Flight simulation is an integral part
of aviation training but has always been
considered costly to many prospective pilots.
To that end, Microsoft Corporation developed
a software program that provides realistic
virtual flying scenarios developed for home-based
personal computers (PCs). The product is
not new, and in fact, Microsoft Flight Simulator
is nearly 25 years old with the latest version,
Flight Simulator X, as the most significant
upgrade to date. In addition to the flying,
the program offers dozens of articles covering
basic and advanced topics, as well as lessons
with a virtual flight instructor. While
some may view this product as a game, others
users (such as flight schools and the U.S.
Navy use the simulation to provide important
ground-based virtual training to their pilots.
As with others aspects of the information
technology industry, the advent of flight
simulation has created niche aviation-related
software design careers. Microsoft, for
example, prefers to hire designers with
aviation backgrounds to join their Flight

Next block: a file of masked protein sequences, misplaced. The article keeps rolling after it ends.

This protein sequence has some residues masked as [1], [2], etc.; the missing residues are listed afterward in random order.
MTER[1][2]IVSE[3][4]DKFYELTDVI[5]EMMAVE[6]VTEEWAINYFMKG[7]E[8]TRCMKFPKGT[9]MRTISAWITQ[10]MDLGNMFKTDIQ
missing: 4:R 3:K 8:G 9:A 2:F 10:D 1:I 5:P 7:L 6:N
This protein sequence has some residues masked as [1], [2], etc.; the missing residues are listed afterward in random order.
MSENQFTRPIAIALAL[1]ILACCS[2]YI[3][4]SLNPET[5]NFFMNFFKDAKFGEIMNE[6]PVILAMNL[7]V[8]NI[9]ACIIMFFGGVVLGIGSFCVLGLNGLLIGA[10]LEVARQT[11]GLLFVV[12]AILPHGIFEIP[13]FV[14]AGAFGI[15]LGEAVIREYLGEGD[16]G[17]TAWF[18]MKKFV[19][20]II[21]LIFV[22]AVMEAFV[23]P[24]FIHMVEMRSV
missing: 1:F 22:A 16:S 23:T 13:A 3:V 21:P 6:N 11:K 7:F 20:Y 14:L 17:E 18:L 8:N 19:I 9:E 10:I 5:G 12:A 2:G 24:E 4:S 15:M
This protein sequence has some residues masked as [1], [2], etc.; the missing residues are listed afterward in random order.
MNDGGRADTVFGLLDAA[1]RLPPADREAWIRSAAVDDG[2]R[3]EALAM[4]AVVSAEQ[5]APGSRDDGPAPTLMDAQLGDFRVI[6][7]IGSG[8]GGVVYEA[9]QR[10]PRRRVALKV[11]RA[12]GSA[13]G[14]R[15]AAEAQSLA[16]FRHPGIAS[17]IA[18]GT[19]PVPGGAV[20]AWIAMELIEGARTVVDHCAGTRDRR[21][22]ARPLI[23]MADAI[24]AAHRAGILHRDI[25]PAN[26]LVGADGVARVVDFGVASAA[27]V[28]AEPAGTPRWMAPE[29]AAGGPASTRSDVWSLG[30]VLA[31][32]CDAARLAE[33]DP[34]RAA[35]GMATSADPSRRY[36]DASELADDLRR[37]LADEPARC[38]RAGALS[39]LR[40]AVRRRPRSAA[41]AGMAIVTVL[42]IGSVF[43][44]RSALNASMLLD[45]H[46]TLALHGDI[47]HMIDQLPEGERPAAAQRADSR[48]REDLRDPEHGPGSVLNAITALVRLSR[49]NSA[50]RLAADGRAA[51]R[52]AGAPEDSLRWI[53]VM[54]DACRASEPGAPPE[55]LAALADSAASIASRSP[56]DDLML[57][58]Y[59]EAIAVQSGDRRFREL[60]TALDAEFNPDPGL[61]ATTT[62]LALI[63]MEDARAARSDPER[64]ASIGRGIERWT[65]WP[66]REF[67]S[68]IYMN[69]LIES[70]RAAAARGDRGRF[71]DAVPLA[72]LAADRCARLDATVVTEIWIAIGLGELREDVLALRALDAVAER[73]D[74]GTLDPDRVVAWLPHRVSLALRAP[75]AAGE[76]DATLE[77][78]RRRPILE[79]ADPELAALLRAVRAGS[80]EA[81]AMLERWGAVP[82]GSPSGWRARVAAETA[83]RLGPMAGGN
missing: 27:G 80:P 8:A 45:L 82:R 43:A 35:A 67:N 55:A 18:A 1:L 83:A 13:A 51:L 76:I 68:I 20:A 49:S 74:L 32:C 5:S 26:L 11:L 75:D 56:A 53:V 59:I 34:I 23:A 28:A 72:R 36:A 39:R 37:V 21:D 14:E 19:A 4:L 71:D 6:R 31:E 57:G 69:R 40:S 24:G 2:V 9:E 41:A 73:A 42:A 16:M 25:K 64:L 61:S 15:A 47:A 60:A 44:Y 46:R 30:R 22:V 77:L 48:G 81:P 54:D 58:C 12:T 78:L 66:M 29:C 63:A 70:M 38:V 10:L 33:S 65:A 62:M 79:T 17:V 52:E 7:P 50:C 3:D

Simulator design team called ACES Studios.
Avjobs Weekly met with Hal Bryan, a Microsoft
Flight Simulator community representative
that was happy to detail a new expansion
pack for the product and also discuss the
unique career path he and other software
developers opted to follow.
Stay tuned for more from EAA AirVenture
Today's webcast also features
a special treat: a video collage of scenes
containing historic military aircraft in
action and an interview with a World War
II veteran that has flown many of that era's
bombers. From virtual training to historic
real-world flying, we invite you to sit
back, relax and enjoy our continuing coverage
from Oshkosh, Wisconsin.